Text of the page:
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James v. Milt E. Erhart and Mary C. Erhart

May 25, 2011


Appeal from the District Court of the Fourth Judicial District of the State of Idaho, in and for Ada County. The Hon. Richard D. Greenwood, District Judge.The judgment of the district court is affirmed.

The opinion of the court was delivered by: Eismann, Chief Justice

2011 Opinion No. 54

Stephen W. Kenyon,Clerk

This is an appeal from a judgment against landlords awarding damages resulting from injuries suffered from falling down a flight of stairs in the leased premises. The issues raised are whether there was sufficient evidence to support the jury's finding of causation and of willful or reckless conduct by a defendant and whether the district court abused its discretion in failing to grant a new trial on the issue of damages for loss of consortium. We affirm the judgment of the district court.


Milt and Mary Erhart are the owners of a commercial building in Meridian, Idaho, containing offices that they rent to various lessees. The building had external stairs consisting of carpet-covered, wooden steps from ground level to a landing and then from the landing to the second floor. There was a second-story cover over the stairs, but they were open to the elementson three sides. In October 2003, Mr. Erhart decided that the wooden steps and carpeting had deteriorated to the point that they constituted a hazard.

He talked with a salesman from a construction company, who suggested that he replace the wooden steps with preformed concrete treads. Mr. Erhart purchased the treads, and then over a weekend he and another man removed the existing steps and installed the concrete ones.

Installing the treads required attaching right angle brackets to the parallel wooden stringers and then attaching treads to the brackets. The length of each bracket was a few inches shorter than the width of the treads. Each bracket had two holes for attaching them to the stringers with lag bolts and two elongated holes for attaching the treads to the brackets using lag bolts screwed up into the bottoms of the treads.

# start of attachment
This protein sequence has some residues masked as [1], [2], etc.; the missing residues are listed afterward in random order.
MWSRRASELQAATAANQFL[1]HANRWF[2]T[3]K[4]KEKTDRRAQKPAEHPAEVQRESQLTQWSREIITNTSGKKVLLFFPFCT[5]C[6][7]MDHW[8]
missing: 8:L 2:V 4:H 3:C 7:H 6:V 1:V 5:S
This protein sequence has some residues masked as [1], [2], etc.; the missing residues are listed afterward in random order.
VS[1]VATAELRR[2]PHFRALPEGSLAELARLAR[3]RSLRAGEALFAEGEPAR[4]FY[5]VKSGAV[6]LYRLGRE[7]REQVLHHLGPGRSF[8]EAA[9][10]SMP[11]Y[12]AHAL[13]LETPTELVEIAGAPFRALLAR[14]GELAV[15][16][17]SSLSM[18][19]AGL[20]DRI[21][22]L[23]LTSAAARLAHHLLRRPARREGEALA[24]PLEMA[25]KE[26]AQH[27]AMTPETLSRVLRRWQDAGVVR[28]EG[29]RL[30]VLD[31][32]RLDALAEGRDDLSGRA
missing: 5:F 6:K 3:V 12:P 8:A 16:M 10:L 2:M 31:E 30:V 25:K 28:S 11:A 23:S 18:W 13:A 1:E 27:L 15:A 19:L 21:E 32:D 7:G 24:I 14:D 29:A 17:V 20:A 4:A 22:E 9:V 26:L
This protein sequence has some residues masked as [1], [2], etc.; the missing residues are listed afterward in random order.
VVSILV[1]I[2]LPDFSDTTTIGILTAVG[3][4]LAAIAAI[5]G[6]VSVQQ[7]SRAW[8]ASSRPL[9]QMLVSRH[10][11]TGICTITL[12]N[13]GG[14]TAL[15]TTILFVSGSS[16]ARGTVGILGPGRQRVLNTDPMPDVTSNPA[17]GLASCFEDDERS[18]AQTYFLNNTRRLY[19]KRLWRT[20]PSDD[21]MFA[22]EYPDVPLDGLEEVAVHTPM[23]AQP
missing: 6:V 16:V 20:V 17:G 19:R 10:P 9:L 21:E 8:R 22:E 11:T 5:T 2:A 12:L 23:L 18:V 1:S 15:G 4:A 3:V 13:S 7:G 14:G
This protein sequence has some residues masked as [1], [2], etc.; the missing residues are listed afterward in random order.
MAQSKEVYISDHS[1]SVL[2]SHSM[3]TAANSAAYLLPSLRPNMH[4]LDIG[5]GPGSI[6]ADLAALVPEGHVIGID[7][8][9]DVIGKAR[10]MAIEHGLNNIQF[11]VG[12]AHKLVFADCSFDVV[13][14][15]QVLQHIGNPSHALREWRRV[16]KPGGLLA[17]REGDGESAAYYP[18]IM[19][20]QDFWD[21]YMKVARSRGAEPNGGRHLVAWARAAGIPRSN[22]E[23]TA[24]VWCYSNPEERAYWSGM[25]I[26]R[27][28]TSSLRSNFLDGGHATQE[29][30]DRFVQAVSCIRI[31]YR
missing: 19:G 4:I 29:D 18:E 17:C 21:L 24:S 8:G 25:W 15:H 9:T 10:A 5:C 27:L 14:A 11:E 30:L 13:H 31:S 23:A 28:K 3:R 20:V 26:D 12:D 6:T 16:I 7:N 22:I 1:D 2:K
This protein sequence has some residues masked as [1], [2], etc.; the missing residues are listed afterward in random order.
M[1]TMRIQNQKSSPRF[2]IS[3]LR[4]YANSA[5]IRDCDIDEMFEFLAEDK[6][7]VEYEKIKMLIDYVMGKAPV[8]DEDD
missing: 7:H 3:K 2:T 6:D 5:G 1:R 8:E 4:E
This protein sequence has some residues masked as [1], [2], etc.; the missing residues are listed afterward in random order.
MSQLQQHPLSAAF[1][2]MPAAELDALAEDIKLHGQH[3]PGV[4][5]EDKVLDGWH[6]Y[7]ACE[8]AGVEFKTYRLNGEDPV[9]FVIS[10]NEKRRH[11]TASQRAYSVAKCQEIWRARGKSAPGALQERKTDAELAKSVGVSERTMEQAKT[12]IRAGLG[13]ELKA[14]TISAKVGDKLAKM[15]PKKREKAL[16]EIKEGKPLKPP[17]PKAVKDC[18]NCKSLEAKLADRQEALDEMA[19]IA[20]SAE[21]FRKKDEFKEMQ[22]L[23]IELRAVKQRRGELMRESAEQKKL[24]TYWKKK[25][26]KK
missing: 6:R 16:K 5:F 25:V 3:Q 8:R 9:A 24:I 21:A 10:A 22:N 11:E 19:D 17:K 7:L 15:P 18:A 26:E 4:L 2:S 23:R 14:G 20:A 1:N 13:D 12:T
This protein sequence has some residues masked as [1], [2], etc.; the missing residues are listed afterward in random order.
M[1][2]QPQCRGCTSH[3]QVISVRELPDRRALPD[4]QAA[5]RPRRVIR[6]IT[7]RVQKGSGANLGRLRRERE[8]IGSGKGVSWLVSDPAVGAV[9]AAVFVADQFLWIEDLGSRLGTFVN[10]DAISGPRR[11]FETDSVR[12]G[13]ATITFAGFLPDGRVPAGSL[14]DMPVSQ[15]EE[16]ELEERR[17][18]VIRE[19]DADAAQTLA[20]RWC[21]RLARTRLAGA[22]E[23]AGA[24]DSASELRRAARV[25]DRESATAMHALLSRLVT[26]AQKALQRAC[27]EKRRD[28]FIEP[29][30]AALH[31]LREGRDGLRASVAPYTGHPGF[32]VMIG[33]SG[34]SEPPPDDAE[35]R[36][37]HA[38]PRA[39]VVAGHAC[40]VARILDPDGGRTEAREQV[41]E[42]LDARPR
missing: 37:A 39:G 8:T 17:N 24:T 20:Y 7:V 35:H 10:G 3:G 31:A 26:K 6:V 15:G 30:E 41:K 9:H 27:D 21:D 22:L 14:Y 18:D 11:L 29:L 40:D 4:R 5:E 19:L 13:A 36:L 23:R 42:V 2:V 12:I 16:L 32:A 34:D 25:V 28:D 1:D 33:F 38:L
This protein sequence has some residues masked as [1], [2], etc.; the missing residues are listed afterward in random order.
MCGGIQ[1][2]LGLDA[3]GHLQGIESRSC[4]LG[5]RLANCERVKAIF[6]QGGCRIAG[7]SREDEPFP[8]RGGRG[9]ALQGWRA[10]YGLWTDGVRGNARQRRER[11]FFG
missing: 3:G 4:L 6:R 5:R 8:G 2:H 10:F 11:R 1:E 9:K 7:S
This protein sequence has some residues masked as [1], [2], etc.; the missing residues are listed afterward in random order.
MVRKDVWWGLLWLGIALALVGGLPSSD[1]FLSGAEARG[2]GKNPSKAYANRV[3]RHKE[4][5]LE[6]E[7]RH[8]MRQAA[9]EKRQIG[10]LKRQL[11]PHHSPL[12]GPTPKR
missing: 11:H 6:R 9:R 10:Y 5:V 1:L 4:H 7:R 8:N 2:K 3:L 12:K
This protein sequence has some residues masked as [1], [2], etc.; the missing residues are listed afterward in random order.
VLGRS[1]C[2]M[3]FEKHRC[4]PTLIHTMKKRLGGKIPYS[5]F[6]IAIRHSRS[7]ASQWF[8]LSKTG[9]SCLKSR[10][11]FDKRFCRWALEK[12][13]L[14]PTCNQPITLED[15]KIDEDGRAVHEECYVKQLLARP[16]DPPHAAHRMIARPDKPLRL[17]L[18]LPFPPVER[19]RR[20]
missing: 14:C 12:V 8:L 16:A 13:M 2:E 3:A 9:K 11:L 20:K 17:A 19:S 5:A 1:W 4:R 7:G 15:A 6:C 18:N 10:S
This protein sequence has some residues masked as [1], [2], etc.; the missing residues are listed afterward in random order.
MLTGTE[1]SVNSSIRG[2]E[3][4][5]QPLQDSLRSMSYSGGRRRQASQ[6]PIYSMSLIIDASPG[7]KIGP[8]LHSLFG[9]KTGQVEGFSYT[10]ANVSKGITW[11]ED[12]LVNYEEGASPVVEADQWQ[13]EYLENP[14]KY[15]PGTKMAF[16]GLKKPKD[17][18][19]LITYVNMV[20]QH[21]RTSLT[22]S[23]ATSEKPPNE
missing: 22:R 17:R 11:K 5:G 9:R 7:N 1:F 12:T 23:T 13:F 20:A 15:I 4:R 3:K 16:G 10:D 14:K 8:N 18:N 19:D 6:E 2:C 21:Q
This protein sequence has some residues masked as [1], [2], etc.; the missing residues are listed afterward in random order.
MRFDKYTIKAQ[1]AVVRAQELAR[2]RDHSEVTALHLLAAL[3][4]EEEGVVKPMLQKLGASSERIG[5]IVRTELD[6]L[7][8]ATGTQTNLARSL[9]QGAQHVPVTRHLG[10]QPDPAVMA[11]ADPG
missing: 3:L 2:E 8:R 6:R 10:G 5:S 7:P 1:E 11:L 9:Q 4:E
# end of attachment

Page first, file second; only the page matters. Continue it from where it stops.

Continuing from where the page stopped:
Mr. Erhart and his assistant began installing the treads at ground level. The first flight had ten steps. When installing the eighth tread from the bottom (third from the top), Mr. Erhart discovered that the stringers were too far apart for the elongated holes on the top side of the installed brackets to align with the holes in the bottom of the tread. He decided simply to bolt the tread to the bracket on the right side (facing the stairs from the bottom) and to leave the opposite side of the tread just resting on the left-side bracket. He encountered the same problem with the next step up (second from the top), and did the same thing.

When asked whether he could have used washers as shims between the brackets and stringers to move the brackets closer together, he answered that he did not think that would have worked because as he recalls the distance necessary was about an eighth of an inch. When asked whether there was any problem using washers as spacers, he responded that they could have been used temporarily, but he did not think they would be stable long term. He testified that there were no washers on any of the brackets of the stairs. When shown a picture of a bracket in the upper flight of stairs with three washers used as a spacer, he stated that he had used the washers on one end of that bracket, but he did not believe he could have used three washers on the two treads in the lower flight of stairs. When asked whether he could have obtained a wooden shim, he answered that he could not have done so and finished the job that day. He did not consult with anyone to determine whether leaving one side of the treads unattached to a bracket would pose a hazard, and he did not attempt to shim the brackets so that he could attach both sides of the treads. There is no evidence that he had any expertise to know whether attaching only one side of the treads could create a hazard.

Jim Phillips had an office on the second floor of the Erharts' building. He weighed about 320 pounds. On March 20, 2006, he was walking down the stairs carrying a cardboard box with trash in it, and he fell while walking down the lower flight of steps. He was found lying face down on the concrete landing at the bottom of the stairs. He was taken by ambulance to the emergency room and released that day. He suffered various injuries including a closed head injury that caused permanent brain damage and a loss of memory.

The Phillipses filed this action on April 25, 2007, to recover damages resulting from his fall. The case was tried to a jury in April 2009, and the jury returned a verdict awarding Mr. Phillips $546,174 in economic damages and $562,000 in non-economic damages and awarding Mrs. Phillips $556,200 in non-economic damages for loss of consortium. The jury also found that Mr. Erhart was solely at fault for the accident and that his actions were willful or reckless.